On April 3, 2015, we traveled to Lake View Cemetery in Cleveland, Ohio and stopped at the monument of the 20th president of the United States, James A. Garfield.
Listed on the National Register of Historic Places, the James A. Garfield Monument is the final resting place of the 20th President of the United States. The monument is open daily, April 1 through November 19, from 9:00 a.m. until 4:00 p.m. The building combines Romanesque, Gothic and Byzantine styles of architecture.
Designed by architect George Keller, the Garfield Monument was dedicated on Memorial Day, 1890. The Garfield Monument stands 180 feet tall and is constructed of Berea Sandstone. Around the exterior of the balcony are five, Terra cotta panels by Casper Bubel, with over 110 figures all life size, depicting Garfield’s life and death. The panels include Garfield as a teacher, as a Major General in the Civil War, an orator, taking the oath of office, and laying in state in the rotunda of the Capital in Washington DC.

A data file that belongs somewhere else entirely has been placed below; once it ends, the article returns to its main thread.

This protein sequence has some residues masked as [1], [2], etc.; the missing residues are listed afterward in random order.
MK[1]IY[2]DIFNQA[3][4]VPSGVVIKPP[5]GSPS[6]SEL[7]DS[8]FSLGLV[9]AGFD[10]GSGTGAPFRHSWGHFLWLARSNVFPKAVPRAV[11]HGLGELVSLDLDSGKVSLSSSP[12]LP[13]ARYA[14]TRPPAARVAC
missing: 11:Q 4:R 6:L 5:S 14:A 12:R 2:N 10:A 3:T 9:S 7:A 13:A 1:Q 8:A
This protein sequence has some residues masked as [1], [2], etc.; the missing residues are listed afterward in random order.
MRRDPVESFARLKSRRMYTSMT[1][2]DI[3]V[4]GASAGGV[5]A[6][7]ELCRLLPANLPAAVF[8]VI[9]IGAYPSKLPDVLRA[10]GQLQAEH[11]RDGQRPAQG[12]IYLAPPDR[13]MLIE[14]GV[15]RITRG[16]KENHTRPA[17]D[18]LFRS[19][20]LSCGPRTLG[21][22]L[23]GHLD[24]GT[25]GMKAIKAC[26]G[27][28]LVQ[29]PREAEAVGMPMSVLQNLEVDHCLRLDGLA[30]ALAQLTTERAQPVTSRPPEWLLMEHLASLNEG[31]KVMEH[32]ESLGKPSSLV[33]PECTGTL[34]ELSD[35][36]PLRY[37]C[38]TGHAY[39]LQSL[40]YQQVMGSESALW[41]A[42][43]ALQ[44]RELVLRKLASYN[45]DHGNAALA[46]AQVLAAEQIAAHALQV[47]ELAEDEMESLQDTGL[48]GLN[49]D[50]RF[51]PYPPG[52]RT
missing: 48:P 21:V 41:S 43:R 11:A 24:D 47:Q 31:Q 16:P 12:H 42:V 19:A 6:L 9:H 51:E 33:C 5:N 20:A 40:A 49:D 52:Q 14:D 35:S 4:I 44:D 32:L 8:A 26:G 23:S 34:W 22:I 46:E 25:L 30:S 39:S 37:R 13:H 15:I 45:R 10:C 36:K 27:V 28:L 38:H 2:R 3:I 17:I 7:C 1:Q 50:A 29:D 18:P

The Memorial Hall includes rich, gold mosaics, beautifully colored marble, stained glass windows and deep-red granite columns. The stained glass windows (and window like panes) represent the original 13 colonies, plus the state of Ohio, along with panels depicting war and peace. Standing in the main floor is a statue of the President sculpted by Alexander Doyle.
President Garfield’s casket, draped with an American Flag, is the only Presidential casket on full display where you can actually see the casket. Mrs. Garfield’s casket is also located in the crypt. The remains of their daughter Mary (Molly), and her husband, Joseph Stanley Brown, are in the two urns located in front of the Garfields’ caskets.
In 1921, a marble staircase was built that would allow visitors to travel down into the tomb without the need of using the tight spiral steps that not only lead downstairs, but upstairs to the second floor and to a balcony outside that will allow you to view the Lake.
When we first entered the building, the curator was talking with someone about the trap door that was in the floor right inside the foyer. This trap door was used to lower the coffins downstairs into the tomb area.
Find out more about Shawn and Marianne Donley on our About Page.
Affiliate links: This site is supported in part by Amazon associate links. Commissions are earned though qualifying purchases made through Amazon links presented on this site.